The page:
- Cerebro-cerebellar blending
- Cerebro-cerebellar decomposition
- Degenerative cerebellar atrophy
- Stone-tool evolution
- Sub-vocal speech
- Theory of mind (ToM)
- Verbal working memory
Recently, Clausi, Olivito, Lupo, Siciliano, Bozzali and Leggio  published an insightful article on the role of the cerebellum in higher-level cognitive functions in patients with degenerative cerebellar atrophy. Within the framework of recent research on the “social cerebellum,” their research extends the cerebellum’s well established motor control roles to analogous/homologous in social thought and emotion. They do this by describing how cerebellum-driven prediction is involved in constructing Theory of Mind (ToM) (one’s simulative capacity to make inferences about the mental states of others), and by investigating how degenerative cerebellar atrophy influences the production of ToM. Specifically, they studied how cerebellar dysfunction might influence prediction and inferences in ToM by disrupting the learning and processing of cerebellar internal models.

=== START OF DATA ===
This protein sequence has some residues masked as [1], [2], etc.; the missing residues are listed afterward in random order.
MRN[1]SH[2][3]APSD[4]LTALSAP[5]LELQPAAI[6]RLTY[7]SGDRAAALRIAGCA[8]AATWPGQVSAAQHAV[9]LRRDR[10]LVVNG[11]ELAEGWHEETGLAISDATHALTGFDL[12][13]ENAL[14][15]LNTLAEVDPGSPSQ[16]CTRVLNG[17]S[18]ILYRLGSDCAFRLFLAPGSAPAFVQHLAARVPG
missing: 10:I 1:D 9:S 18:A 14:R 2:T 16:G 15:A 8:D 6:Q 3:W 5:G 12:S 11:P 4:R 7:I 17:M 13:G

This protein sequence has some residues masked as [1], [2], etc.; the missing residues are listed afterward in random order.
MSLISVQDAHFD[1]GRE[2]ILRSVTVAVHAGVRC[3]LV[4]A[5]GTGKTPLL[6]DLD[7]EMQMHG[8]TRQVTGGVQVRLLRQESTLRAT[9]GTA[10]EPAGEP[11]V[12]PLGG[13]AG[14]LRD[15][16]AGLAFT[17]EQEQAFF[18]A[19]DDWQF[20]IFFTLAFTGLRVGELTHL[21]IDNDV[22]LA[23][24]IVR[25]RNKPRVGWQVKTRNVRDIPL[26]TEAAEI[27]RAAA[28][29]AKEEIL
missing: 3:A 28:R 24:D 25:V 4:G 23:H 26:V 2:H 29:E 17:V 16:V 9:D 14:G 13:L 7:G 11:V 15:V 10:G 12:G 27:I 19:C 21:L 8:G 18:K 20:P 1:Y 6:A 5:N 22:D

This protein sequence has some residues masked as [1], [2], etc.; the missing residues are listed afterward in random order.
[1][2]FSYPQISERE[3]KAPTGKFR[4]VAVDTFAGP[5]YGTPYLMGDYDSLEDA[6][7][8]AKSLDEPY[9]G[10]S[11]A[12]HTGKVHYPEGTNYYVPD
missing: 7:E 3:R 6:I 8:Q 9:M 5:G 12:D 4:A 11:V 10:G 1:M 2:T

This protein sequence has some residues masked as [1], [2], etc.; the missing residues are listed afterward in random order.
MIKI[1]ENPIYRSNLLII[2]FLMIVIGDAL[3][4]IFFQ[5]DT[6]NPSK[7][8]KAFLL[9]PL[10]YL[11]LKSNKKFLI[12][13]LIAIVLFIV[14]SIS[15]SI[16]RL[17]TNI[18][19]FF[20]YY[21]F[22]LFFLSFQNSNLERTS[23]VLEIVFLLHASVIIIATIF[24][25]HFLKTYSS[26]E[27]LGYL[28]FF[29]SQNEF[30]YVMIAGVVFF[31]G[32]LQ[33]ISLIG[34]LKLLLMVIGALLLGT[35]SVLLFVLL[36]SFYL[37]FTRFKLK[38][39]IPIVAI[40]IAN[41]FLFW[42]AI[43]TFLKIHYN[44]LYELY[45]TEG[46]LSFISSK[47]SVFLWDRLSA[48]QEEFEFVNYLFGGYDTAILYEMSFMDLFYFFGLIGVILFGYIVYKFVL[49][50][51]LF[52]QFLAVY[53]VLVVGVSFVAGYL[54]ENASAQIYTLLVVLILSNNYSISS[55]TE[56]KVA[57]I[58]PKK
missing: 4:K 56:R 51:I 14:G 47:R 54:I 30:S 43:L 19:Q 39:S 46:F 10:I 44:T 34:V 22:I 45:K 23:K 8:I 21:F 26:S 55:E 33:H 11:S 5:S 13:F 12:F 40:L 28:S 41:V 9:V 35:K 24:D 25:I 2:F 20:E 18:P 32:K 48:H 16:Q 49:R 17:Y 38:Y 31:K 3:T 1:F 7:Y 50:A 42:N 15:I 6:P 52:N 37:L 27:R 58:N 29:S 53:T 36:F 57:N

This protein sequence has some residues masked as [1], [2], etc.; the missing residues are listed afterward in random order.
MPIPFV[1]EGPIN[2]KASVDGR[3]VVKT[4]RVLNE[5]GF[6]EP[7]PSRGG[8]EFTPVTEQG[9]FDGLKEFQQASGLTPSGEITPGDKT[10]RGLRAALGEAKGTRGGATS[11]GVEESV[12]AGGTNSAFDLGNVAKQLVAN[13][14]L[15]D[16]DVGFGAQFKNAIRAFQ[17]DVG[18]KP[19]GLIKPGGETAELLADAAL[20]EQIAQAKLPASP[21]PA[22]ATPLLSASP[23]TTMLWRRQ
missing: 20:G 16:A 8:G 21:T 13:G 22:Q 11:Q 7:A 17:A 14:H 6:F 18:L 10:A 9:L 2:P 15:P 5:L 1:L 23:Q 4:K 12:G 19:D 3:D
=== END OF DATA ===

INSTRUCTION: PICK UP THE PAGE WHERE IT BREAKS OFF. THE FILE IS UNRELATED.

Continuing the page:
At the higher levels of the construction of ToM, Clausi, Olivito, Lupo et al.  measured the capacity of degenerative cerebellar atrophy patients (CB’s) to interpret and make inferences about the thoughts, feelings and motives of others in stories comprising social situations. The stories were either (1) read to the subjects while subjects also read along and could check back on elements of the stories (the Faux pas test) or (2) simply read to subjects (the Advanced ToM task). To test the capacity of ToM construction, subjects then answered questions about whether they understood social inferences and attributions of story characters. In these high-level cognitive demand stories, CB’s showed diminished ToM construction ability. Clausi, Olivito, Lupo et al. concluded that in the presence of highest-level predictive load (as in unexpected story events in both the Faux pas test and the Advanced ToM task) cerebellar error signals are missed in social interpretation and inference.